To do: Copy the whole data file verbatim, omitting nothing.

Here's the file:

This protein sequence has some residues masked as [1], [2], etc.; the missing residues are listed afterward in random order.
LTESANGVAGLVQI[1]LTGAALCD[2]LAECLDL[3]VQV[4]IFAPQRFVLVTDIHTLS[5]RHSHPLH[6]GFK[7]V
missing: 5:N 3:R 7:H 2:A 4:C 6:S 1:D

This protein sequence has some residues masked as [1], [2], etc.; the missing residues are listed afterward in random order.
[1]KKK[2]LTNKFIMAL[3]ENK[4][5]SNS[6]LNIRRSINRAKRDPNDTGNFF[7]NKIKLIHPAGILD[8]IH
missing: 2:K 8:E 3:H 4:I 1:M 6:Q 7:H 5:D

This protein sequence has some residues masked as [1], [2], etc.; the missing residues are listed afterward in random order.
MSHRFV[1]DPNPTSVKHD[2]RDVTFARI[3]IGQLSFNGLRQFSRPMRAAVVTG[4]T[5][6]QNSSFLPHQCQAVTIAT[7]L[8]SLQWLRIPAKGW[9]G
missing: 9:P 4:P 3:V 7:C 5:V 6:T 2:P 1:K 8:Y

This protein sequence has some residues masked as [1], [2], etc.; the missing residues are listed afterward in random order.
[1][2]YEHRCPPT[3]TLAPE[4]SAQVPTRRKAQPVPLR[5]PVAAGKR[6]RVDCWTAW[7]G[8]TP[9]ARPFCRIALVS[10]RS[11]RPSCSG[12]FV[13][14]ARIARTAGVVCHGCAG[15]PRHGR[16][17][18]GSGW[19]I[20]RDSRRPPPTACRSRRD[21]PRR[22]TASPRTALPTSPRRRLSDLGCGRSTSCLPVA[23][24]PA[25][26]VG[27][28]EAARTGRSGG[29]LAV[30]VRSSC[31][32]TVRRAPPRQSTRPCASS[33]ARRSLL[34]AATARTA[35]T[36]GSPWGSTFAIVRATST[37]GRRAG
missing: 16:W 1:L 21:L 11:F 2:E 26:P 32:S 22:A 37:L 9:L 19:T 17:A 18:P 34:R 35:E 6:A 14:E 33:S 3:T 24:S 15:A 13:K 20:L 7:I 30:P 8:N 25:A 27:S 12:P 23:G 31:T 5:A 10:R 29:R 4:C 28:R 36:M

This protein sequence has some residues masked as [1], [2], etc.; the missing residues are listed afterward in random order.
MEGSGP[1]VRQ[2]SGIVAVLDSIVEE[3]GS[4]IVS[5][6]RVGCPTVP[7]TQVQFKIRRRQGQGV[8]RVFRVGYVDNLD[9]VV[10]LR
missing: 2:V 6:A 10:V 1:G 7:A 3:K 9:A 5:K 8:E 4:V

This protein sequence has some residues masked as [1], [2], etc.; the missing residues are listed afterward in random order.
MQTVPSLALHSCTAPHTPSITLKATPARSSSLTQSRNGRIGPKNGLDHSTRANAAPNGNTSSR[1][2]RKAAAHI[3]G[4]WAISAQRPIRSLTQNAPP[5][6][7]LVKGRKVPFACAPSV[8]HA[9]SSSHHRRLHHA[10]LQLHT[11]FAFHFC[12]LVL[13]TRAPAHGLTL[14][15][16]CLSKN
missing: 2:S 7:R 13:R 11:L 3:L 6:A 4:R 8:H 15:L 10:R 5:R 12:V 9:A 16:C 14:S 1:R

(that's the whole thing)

This protein sequence has some residues masked as [1], [2], etc.; the missing residues are listed afterward in random order.
LTESANGVAGLVQI[1]LTGAALCD[2]LAECLDL[3]VQV[4]IFAPQRFVLVTDIHTLS[5]RHSHPLH[6]GFK[7]V
missing: 5:N 3:R 7:H 2:A 4:C 6:S 1:D

This protein sequence has some residues masked as [1], [2], etc.; the missing residues are listed afterward in random order.
[1]KKK[2]LTNKFIMAL[3]ENK[4][5]SNS[6]LNIRRSINRAKRDPNDTGNFF[7]NKIKLIHPAGILD[8]IH
missing: 2:K 8:E 3:H 4:I 1:M 6:Q 7:H 5:D

This protein sequence has some residues masked as [1], [2], etc.; the missing residues are listed afterward in random order.
MSHRFV[1]DPNPTSVKHD[2]RDVTFARI[3]IGQLSFNGLRQFSRPMRAAVVTG[4]T[5][6]QNSSFLPHQCQAVTIAT[7]L[8]SLQWLRIPAKGW[9]G
missing: 9:P 4:P 3:V 7:C 5:V 6:T 2:P 1:K 8:Y

This protein sequence has some residues masked as [1], [2], etc.; the missing residues are listed afterward in random order.
[1][2]YEHRCPPT[3]TLAPE[4]SAQVPTRRKAQPVPLR[5]PVAAGKR[6]RVDCWTAW[7]G[8]TP[9]ARPFCRIALVS[10]RS[11]RPSCSG[12]FV[13][14]ARIARTAGVVCHGCAG[15]PRHGR[16][17][18]GSGW[19]I[20]RDSRRPPPTACRSRRD[21]PRR[22]TASPRTALPTSPRRRLSDLGCGRSTSCLPVA[23][24]PA[25][26]VG[27][28]EAARTGRSGG[29]LAV[30]VRSSC[31][32]TVRRAPPRQSTRPCASS[33]ARRSLL[34]AATARTA[35]T[36]GSPWGSTFAIVRATST[37]GRRAG
missing: 16:W 1:L 21:L 11:F 2:E 26:P 32:S 22:A 37:L 9:L 19:T 17:A 18:P 34:R 35:E 6:A 14:E 33:S 3:T 24:S 15:A 13:K 20:L 7:I 30:P 8:N 25:A 27:S 12:P 23:G 31:T 5:A 10:R 29:R 4:C 28:R 36:M

This protein sequence has some residues masked as [1], [2], etc.; the missing residues are listed afterward in random order.
MEGSGP[1]VRQ[2]SGIVAVLDSIVEE[3]GS[4]IVS[5][6]RVGCPTVP[7]TQVQFKIRRRQGQGV[8]RVFRVGYVDNLD[9]VV[10]LR
missing: 2:V 6:A 10:V 1:G 7:A 3:K 9:A 5:K 8:E 4:V

This protein sequence has some residues masked as [1], [2], etc.; the missing residues are listed afterward in random order.
MQTVPSLALHSCTAPHTPSITLKATPARSSSLTQSRNGRIGPKNGLDHSTRANAAPNGNTSSR[1][2]RKAAAHI[3]G[4]WAISAQRPIRSLTQNAPP[5][6][7]LVKGRKVPFACAPSV[8]HA[9]SSSHHRRLHHA[10]LQLHT[11]FAFHFC[12]LVL[13]TRAPAHGLTL[14][15][16]CLSKN
missing: 2:S 7:R 13:R 11:L 3:L 6:A 4:R 8:H 15:L 10:R 5:R 12:V 9:A 16:C 14:S 1:R